MO Rides wants to remove transportation as barrier to work

Adam Rollins, Staff Writer
Posted 9/24/21

When it comes to getting people back to work, the MO Rides program hopes that physically getting to work will soon be a problem of the past for people without access to transportation.

MO Rides is …

This item is available in full to subscribers.

Please log in to continue

Log in

MO Rides wants to remove transportation as barrier to work

Posted

When it comes to getting people back to work, the MO Rides program hopes that physically getting to work will soon be a problem of the past for people without access to transportation.

MO Rides is a bit like a hub for connecting non-drivers with transportation providers. Based at the Boonslick Regional Planning Commission office in Warrenton, the program helps people across Missouri locate and contact transportation service providers who can meet their individual needs.

While many of the current service providers who work with MO Rides are oriented toward medical or disability transportation, administrator Kathy Bingham says transportation to and from work is a growing focus for the program.

“In rural areas, transportation is such a barrier to getting a job,” Bingham said. “Not having transportation is like not having electricity or water. It’s a need that people have.”

To alleviate that problem, Bingham said her office is currently negotiating with Enterprise Commute Division to begin working with employers who are interested in providing vehicles for employees to carpool to work.

“This would be like a ride-share program, where people would pay a certain amount each month to have access to a vehicle to get back and forth. It would be like paying to ride a bus,” Bingham said. “This would give employees another option for getting to work. This option could even be cheaper than driving your own vehicle, with maintenance and gas prices going up, and just the cost of buying a vehicle.”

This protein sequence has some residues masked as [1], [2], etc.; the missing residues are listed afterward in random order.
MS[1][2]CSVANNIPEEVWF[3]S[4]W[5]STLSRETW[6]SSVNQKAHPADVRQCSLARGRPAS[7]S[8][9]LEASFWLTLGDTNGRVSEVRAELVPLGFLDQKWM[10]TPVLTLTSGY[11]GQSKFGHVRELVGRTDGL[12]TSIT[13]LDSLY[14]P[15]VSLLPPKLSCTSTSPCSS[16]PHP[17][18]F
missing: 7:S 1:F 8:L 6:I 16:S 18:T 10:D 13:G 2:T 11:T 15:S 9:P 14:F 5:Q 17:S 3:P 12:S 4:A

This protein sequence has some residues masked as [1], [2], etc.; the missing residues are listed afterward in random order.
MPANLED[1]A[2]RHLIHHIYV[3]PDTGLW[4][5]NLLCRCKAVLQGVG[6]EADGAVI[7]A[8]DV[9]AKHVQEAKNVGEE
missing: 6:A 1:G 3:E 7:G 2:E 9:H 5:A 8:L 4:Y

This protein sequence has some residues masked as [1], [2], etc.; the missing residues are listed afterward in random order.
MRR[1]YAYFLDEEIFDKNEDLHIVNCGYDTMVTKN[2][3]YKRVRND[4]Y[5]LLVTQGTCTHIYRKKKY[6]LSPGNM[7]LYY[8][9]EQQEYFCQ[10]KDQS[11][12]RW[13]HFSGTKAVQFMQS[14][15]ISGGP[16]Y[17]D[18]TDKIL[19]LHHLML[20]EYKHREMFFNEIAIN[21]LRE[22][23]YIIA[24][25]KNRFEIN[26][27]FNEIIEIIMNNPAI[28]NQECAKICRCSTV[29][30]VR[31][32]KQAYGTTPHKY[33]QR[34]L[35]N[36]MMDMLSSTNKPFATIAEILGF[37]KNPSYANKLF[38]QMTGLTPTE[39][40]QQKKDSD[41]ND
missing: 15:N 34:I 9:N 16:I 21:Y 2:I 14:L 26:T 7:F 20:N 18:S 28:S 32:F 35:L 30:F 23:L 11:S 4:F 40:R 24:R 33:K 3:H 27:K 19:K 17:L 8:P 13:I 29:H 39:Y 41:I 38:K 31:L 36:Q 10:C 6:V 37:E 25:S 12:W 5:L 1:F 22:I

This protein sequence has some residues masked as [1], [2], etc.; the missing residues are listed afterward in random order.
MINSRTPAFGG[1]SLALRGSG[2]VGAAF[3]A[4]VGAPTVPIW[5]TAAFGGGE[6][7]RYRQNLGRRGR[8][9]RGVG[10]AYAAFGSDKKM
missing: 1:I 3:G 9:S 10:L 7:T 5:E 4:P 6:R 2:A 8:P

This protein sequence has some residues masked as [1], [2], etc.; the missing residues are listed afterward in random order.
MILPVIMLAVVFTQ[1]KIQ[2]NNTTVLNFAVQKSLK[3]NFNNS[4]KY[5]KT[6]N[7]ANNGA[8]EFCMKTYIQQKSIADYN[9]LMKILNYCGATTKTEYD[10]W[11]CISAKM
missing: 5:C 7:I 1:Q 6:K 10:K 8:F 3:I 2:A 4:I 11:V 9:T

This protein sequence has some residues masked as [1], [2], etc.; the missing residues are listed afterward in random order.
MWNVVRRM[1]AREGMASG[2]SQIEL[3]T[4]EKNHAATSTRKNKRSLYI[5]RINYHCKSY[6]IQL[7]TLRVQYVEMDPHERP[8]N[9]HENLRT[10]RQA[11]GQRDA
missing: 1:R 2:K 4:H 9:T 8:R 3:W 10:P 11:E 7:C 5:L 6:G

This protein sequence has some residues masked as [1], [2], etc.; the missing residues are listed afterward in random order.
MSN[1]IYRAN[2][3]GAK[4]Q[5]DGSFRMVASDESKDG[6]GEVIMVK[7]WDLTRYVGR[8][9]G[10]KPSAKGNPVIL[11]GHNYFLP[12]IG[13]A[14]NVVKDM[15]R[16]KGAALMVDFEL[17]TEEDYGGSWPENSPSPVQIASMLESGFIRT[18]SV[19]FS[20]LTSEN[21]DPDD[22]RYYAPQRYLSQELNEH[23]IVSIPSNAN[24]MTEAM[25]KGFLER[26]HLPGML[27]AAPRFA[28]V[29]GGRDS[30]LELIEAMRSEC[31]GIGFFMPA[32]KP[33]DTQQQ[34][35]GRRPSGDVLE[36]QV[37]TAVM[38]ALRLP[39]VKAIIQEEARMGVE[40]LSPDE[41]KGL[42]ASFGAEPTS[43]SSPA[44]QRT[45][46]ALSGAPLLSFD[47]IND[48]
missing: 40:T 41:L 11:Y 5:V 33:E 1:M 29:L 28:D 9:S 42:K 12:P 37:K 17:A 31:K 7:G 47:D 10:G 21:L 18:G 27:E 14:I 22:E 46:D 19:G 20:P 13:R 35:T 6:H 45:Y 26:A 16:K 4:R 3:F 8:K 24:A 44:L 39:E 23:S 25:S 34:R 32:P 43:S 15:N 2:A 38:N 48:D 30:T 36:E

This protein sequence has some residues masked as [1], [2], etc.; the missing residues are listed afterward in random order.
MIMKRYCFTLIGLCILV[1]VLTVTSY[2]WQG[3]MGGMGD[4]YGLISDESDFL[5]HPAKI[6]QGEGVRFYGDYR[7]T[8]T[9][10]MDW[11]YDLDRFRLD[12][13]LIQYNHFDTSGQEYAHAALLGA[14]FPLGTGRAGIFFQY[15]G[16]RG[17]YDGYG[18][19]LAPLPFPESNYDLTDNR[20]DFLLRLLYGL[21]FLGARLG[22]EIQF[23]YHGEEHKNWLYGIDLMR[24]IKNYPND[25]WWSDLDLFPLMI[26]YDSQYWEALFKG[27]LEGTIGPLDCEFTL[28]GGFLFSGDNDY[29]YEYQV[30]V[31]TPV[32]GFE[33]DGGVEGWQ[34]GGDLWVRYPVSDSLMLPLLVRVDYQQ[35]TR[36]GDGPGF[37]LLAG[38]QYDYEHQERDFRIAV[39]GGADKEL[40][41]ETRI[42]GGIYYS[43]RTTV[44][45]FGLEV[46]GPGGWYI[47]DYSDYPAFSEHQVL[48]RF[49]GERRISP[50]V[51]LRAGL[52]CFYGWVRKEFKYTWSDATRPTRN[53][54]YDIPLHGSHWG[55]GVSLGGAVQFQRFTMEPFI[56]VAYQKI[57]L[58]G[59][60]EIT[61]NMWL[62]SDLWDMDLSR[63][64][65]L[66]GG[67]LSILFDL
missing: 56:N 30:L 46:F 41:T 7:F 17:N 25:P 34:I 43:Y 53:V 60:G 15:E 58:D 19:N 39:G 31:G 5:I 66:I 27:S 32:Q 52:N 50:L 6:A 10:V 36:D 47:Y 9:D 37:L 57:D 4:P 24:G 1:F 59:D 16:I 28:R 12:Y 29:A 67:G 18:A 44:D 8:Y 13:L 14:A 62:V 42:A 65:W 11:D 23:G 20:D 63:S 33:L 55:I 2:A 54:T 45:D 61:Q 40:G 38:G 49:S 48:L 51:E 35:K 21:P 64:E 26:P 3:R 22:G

Employers, working with Enterprise, would provide the vehicle that employees share on their commute. Once the program gets underway, employers could also advertise the availability of ride sharing as a way to attract more workers, Bingham said. Such services already exist in densely populated urban areas, but MO Rides is trying to expand the service into rural areas across Missouri.

“We’re just trying to bring employees and employers together to meet their transportation needs,” Bingham commented.

Existing services

MO Rides already helps many seniors and others with mobility challenges access vital needs such as healthcare and groceries. Bingham’s office has fielded 815 calls and 30,000 website visits this year from across Missouri for people seeking to arrange transportation services.

MO Rides doesn’t have any vehicles of its own. Rather, it connects users with services such as OATS Transit or Express Medical Transporters. Figuring out who to call when someone isn’t able to transport themselves is a valuable service that Bingham hopes more people take advantage of.

“There was someone who needed dialysis done, and they were trying to coordinate rides. We got a call from the dialysis center to set up weekly appointments for them for transportation, and we were able to coordinate a transportation provider who could help them with that,” Bingham commented. “It’s a really great service, and we just want more people to know that it’s available.”

And if anyone is interested in providing rides, either as a volunteer or a paid service, MO Rides would like to hear from them as well, she added.

For more information or to take advantage of MO Rides’ services, call 844-836-7433, or go online to morides.org.

Comments

No comments on this story | Please log in to comment by clicking here